Figure 2
figure2

The TBLASTX genome comparison performed and visualized with Easyfig 2.2.2 (https://mjsull.github.io/Easyfig/) for Group 1. Genome linear maps are: (1) pBtic235, (2) pBTHD789-2, (3) pAM65-52-3-235K, (4) plasmid 3, (5) pBC244. Functional gene groups are indicated in different colors (see the legend). The gray regions between the genome maps indicate the level of identity from 40 to 100% (see the legend on the right). The numbers of genomes belonging to proven active plasmid prophages are highlighted in yellow and putative active plasmid prophages in green. Identical genomes are marked with blue diamonds. The genomes left inside the brackets are identical and hereafter considered a single genome. The pBtic235 genome was not functionally reannotated in this work and was only used for comparison purposes.

Due to the high similarity between pBC244 and the other three plasmids it is quite reasonable to suggest that the former is a pBtic235-related intact prophage although it was deposited in GenBank as a plasmid. All the genomes contain structural gene modules typical of phages with a Myoviridae-type tail structure and consisting of genes, coding for tail sheath protein and the putative sheath terminator, three copies of tail tube protein, two tail assembly chaperones, several baseplate components including Mu GpP-like, T4 Gp25-like and P2 GpJ-like proteins and four to six proteins with the putative cell wall adhesion function, one of which resembles bacterial intimin and the others contain either carbohydrate-binding or fibronectin type-III domains.

No tape measure protein (TMP) genes were detected although there is a CDS in all four genomes coding for a protein with the length of 2161 aa and prevailing \(\alpha\)-helical content according to PSIPRED41 prediction, which is believed to function as tape measure protein. All four genomes possess a gene coding for Xer family site-specific tyrosine recombinase highly similar to bacterial recombinase XerS and two genes neighboring each other encoding ParM-like protein and DNA-binding RHH domain-containing protein. Replication-related proteins include two DNA helicases, DNA primase, RuvC-like Holliday junction resolvase, single-stranded (ss) DNA-binding proteins and \(\alpha\)-subunit of the DNA polymerase III.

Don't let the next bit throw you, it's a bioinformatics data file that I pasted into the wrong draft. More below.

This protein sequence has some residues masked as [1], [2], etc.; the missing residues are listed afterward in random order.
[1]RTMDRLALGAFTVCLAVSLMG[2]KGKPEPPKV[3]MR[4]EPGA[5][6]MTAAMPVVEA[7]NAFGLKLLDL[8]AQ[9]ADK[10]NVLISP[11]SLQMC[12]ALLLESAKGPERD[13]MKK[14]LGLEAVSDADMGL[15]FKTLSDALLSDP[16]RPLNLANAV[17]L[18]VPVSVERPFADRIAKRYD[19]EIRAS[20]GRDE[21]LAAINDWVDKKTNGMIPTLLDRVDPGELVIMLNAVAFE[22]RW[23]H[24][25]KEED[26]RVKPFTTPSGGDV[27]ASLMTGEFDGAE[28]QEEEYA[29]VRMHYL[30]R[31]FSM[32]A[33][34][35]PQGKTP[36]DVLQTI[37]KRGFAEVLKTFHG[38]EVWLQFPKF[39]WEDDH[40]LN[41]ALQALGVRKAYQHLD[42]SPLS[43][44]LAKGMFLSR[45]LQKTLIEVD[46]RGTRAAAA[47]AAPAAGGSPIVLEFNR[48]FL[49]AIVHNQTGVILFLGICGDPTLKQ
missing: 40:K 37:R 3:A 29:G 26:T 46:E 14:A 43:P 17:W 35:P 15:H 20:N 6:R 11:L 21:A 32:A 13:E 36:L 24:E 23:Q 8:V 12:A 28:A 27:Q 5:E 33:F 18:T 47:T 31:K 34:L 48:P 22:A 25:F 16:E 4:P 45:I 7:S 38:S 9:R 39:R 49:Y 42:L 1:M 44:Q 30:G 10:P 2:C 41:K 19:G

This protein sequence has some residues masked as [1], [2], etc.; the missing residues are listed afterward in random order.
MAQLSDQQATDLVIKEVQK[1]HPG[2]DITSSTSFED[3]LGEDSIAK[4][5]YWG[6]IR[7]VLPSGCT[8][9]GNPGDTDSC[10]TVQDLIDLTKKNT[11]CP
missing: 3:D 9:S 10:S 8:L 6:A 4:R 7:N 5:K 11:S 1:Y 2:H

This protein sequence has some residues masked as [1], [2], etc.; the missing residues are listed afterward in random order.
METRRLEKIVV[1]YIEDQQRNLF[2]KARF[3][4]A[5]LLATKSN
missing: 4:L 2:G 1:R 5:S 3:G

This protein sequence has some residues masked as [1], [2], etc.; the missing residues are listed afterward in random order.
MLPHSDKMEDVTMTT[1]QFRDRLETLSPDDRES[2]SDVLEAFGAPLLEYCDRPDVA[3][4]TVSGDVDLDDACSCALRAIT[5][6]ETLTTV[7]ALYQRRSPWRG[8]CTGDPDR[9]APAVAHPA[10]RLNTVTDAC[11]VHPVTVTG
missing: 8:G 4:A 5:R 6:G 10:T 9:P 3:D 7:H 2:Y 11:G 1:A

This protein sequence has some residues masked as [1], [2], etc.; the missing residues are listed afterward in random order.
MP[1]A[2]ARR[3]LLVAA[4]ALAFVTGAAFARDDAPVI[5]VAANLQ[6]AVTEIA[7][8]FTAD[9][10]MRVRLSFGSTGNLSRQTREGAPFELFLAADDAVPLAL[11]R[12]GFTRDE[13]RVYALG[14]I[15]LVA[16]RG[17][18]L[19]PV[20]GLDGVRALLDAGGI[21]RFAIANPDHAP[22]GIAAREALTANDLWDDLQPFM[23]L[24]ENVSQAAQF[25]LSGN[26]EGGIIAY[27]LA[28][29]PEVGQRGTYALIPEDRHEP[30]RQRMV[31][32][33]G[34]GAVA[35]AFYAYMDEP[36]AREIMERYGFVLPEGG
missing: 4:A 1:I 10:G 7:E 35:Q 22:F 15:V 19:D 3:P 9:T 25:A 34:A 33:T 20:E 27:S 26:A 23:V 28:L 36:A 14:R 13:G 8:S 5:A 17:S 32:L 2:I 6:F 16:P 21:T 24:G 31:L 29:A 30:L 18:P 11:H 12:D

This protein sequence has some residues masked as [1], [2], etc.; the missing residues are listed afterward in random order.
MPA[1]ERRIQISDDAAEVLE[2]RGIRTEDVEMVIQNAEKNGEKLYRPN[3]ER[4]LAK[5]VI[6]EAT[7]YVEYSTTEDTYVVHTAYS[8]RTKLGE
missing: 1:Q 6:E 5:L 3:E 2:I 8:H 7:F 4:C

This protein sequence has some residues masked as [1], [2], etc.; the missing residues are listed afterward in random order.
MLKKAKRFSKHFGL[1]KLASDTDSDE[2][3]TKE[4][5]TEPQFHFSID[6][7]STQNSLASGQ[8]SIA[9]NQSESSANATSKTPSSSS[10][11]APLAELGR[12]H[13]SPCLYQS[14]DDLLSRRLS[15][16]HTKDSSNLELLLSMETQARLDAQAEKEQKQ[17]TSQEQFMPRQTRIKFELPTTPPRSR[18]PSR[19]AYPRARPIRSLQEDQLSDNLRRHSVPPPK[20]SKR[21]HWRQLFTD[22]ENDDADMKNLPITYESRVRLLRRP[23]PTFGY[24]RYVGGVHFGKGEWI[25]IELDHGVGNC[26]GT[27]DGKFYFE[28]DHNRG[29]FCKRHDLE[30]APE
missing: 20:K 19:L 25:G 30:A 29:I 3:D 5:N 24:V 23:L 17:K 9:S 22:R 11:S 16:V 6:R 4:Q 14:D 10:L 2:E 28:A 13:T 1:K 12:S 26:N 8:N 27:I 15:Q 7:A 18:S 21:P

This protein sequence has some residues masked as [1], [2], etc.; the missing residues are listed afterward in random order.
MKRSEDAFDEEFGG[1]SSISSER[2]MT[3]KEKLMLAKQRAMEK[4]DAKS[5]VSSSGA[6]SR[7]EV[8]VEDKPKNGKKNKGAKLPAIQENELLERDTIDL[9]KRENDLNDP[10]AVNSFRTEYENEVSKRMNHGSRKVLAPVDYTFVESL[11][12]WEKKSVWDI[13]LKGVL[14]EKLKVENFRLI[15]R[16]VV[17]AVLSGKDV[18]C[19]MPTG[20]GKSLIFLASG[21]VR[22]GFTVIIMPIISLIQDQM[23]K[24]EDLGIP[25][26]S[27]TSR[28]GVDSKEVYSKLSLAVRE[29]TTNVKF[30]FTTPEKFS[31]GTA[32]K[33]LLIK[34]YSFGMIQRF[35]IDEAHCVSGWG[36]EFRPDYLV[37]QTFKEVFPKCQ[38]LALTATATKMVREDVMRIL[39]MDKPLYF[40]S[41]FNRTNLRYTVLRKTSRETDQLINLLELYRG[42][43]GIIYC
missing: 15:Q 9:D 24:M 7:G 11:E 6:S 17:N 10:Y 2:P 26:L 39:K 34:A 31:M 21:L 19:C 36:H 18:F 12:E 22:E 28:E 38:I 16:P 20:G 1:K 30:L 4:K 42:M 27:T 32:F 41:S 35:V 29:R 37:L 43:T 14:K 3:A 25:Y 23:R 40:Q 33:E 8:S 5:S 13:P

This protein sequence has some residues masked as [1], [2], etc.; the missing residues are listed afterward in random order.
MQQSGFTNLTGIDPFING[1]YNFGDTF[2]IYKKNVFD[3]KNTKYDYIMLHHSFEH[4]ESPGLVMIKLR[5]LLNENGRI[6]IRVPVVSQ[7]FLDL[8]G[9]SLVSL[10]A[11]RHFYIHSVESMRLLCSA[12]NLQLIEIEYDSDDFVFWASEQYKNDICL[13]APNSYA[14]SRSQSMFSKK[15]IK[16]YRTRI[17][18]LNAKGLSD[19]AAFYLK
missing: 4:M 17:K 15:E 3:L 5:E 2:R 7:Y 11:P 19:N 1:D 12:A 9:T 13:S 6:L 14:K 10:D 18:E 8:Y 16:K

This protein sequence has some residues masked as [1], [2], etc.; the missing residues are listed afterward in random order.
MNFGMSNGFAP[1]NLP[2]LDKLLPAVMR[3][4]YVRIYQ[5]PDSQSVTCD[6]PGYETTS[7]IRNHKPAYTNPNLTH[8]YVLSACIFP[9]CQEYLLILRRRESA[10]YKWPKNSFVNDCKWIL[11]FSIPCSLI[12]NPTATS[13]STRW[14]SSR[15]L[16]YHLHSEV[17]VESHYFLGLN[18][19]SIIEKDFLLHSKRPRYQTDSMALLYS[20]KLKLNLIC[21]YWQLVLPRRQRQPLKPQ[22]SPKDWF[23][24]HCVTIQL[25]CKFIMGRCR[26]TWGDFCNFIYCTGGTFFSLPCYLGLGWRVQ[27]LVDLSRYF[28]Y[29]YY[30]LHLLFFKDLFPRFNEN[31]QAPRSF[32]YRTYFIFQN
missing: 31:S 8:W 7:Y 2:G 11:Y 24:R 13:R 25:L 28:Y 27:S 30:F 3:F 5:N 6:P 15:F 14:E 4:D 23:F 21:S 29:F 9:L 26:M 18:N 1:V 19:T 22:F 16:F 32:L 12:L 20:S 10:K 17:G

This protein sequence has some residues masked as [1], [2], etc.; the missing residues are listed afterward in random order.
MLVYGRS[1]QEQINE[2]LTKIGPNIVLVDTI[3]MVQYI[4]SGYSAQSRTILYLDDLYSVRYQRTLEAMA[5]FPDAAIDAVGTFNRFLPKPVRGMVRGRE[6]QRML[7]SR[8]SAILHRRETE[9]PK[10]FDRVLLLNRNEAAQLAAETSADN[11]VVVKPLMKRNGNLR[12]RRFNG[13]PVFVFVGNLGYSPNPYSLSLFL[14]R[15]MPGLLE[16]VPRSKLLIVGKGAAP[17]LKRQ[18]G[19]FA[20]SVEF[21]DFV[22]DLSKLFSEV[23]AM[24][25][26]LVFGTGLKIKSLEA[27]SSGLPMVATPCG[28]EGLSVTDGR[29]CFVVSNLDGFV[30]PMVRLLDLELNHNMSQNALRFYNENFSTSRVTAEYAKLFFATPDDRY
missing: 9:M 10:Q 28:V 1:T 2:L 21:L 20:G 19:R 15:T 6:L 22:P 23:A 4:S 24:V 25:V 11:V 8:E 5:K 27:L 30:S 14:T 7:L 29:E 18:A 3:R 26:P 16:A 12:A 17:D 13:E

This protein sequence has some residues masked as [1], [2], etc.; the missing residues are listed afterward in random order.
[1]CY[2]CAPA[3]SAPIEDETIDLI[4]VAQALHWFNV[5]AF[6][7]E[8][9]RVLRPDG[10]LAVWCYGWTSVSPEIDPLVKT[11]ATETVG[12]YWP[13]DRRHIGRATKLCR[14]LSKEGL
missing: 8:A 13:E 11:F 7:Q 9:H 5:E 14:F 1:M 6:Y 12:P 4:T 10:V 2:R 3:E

Group 2

This group includes three genomes from three different species: plasmid pBwiPL1-3 from B. cereus42, plasmid pBWB403 from B. weihenstephanensis43, and plasmid p2 from B. thuringiensis44 (Fig. 3, Table S2). The average genome length is 62,269 bp. The plasmids do not show significant similarity to any known viruses in the NCBI nucleotide collection database (taxid:10239) and there have been no tests to show whether these molecules are indeed (or whether they even carry) intact prophages. Despite not being highly identical to each other at the nucleotide level (BLASTN identity values about 70%), the genomes have a similar gene order with minor differences. They possess the structural gene module characteristic of phages with the Siphoviridae-type tail structure. Plasmid partitioning proteins are represented by a ParM-like protein and a small RHH domain-containing DNA-binding protein. In each genome, there is a gene coding for a site-specific tyrosine recombinase highly similar to Xer family recombinases, which may be a functional homolog of XerS. Replication-related proteins functionally assigned, include a replication initiator, a helicase loader and the helicase, a DnaG-type primase, a 3\(^{\prime }\)–5\(^{\prime }\) exonuclease, a 5\(^{\prime }\)–3\(^{\prime }\) DNA polymerase and a RuvC-type Holliday junction resolvase.

Figure 3
figure3

The TBLASTX genome comparison performed and visualized with Easyfig 2.2.2 (https://mjsull.github.io/Easyfig/) for Group 2. Genome linear maps are: (1) pBwiPL1-3, (2) pBWB403, (3) plasmid p2. The functional gene groups are indicated in different colors (see the legend). The gray regions between the genome maps indicate the level of identity from 40 to 100% (see the legend on the right). The numbers of genomes belonging to putative active plasmid prophages are highlighted in green.

Group 3 (B83-like)